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Sunday, July 23, 2017

Welcome to the Southside, Kate

Kate Gallego 2

This year’s pecan harvest is going well. If you have been following my battle with the dreaded aphids that attach the groves every year, you know my first line of defense is to help the trees defend themselves.  At The Farm we do not use insecticide on our trees. We gave them extra water and fed them the best organic compost money can buy. We gave them some zinc because that is lacking in their soil. We also gave the soils a treat by adding humic acid from Global Organics in Goodyear, Arizona . The folks at Global Organics taught me that it is soil first, last and always. They showed me soil needs healthy vibrant microprobes.  We are just learning now that our bodies need lots of microbes, too; but that’s old news for the folks at Global Organics.

With happy microbes, good tree food and lots of water, the pecan trees are on the mend. Also, HMS Landscaping our neighbor from across the street came over and gave them a much-needed trimming. Yes, the trees were able to beat back some on the aphid infestation. True, they had a little help from lace wings imported from Tucson, but for the first time in years the aphids are on the run.  And, as a kind of bonus for having helped them out, we have a great pecan harvest.

At The Farm we do not harvest the pecans for our own use. The pecans are a bounty we share with the community. Every year the groves are open to the public to come and pick all the pecans they want. No machines or organized work gangs, thank you.  But families come every year to get the pecans. The trees yield a variety of nuts: round, long, thin shelled, some tastier than others, so they say. Gramma Gramma knows all the trees and is willing to tell you which are which.

What does this look like: old folks (Gramma Gramma is 93), young folks (I saw a couple on a Harley Davidson), dreamers (sitting by a small bag of pecans just being in the groves) industrious moms (trying to get those kids to pick enough pecans for a couple of pies (where did Billy go?) and just folks (eating a few, walking a little, putting a few in their pockets, talking a little, eating a few more). The birds help out a little, and what’s left we will mulch back into the soil so the microbes can have a feast, as well.

The harvesters come in all the colors and languages that make up the Southside. Some of these folks have history with the groves that not only predates our stewardship but that of the previous owner and then some. The trees came in with the earliest efforts of SRP to give water back to this land (1930s), which had been irrigated by the Hohokam for a thousand years before any Europeans appeared here. The trees were here before the Southside was annexed into Phoenix (1960). They were here before the Southside became part of the District System (1982). And now they have the chance to witness our first white woman become the councilperson from District 8.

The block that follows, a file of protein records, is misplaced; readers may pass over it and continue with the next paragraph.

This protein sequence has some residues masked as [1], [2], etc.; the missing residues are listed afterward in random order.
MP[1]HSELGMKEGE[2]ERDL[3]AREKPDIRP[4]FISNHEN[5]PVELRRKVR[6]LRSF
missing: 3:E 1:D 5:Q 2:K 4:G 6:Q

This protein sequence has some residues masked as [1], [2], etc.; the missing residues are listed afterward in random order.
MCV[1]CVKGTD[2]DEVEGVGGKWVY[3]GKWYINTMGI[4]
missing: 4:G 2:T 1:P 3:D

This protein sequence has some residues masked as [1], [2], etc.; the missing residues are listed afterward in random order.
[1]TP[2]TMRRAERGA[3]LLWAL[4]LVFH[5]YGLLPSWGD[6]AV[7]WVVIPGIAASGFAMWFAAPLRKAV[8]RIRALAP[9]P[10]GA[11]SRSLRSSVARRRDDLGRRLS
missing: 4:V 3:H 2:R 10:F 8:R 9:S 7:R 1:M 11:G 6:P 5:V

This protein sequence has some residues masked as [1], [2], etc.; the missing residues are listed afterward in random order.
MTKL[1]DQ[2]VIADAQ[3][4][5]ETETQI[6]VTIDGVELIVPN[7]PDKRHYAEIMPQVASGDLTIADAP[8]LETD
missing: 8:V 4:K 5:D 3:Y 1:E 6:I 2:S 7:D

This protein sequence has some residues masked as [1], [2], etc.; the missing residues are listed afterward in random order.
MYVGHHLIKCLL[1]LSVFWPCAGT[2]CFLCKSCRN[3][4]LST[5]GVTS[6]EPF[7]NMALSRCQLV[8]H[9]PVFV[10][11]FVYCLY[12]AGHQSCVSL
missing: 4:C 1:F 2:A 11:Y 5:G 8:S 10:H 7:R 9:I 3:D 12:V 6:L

Kate Gallego will also be our first Millennial Generation (born after 1980) representative. This is a good thing, I predict, because this will give her a little edge in navigating the multi-racial, multi-cultural and multi-ethnic wonderland that is the Southside – Millennials typically do not bring a lot of personal prejudice to the discussion. Also, she was brought up in an ethnically diverse part of Albuquerque, New Mexico.  Albuquerque is almost as diverse as the Southside with the exception that Albuquerque has about a 3 percent African American population vs. the Southside’s 14 per cent (approximately).

Her path to the Southside traveled through Harvard, 9-11, a Mexican/Columbian boyfriend who struggled to be the first in his family to reach the Ivy League and then enlisted in the Marine Corps, served two tours of duty in Iraq, returned to Harvard and graduated with her. They both came to Arizona to work with the struggling Arizona Democratic Party and to meet the boyfriend’s parents.

No doubt she had some concerns (she is White, Jewish and a possible future daughter-in-law), but she was confident that her background had prepared her for this moment. Everything was going as well as could be expected until she shared that she was a vegetarian. To her surprise one of the supportive family members told her not to worry because they have chicken as well.   She now eats meat, but still not pork.

In the future I hope the whole Southside looks forward to a new beginning with Councilperson Gallego. Like my trees, we are in need of a deeper revitalization: the very fabric of our community needs nourishment and care. We need help at a very basic level to reclaim our identity as a great place to live. We need new ideas about growth that will allow for productive development that enhances our existing communities without destroying them. We need protection as well as the basic necessities that will allow our self-determination. This will guarantee great harvests for future generations, and quiet, safe and well-maintained neighborhoods, now.  Welcome to the Southside, Kate. Mi barrio es tu barrio.

 

 

 

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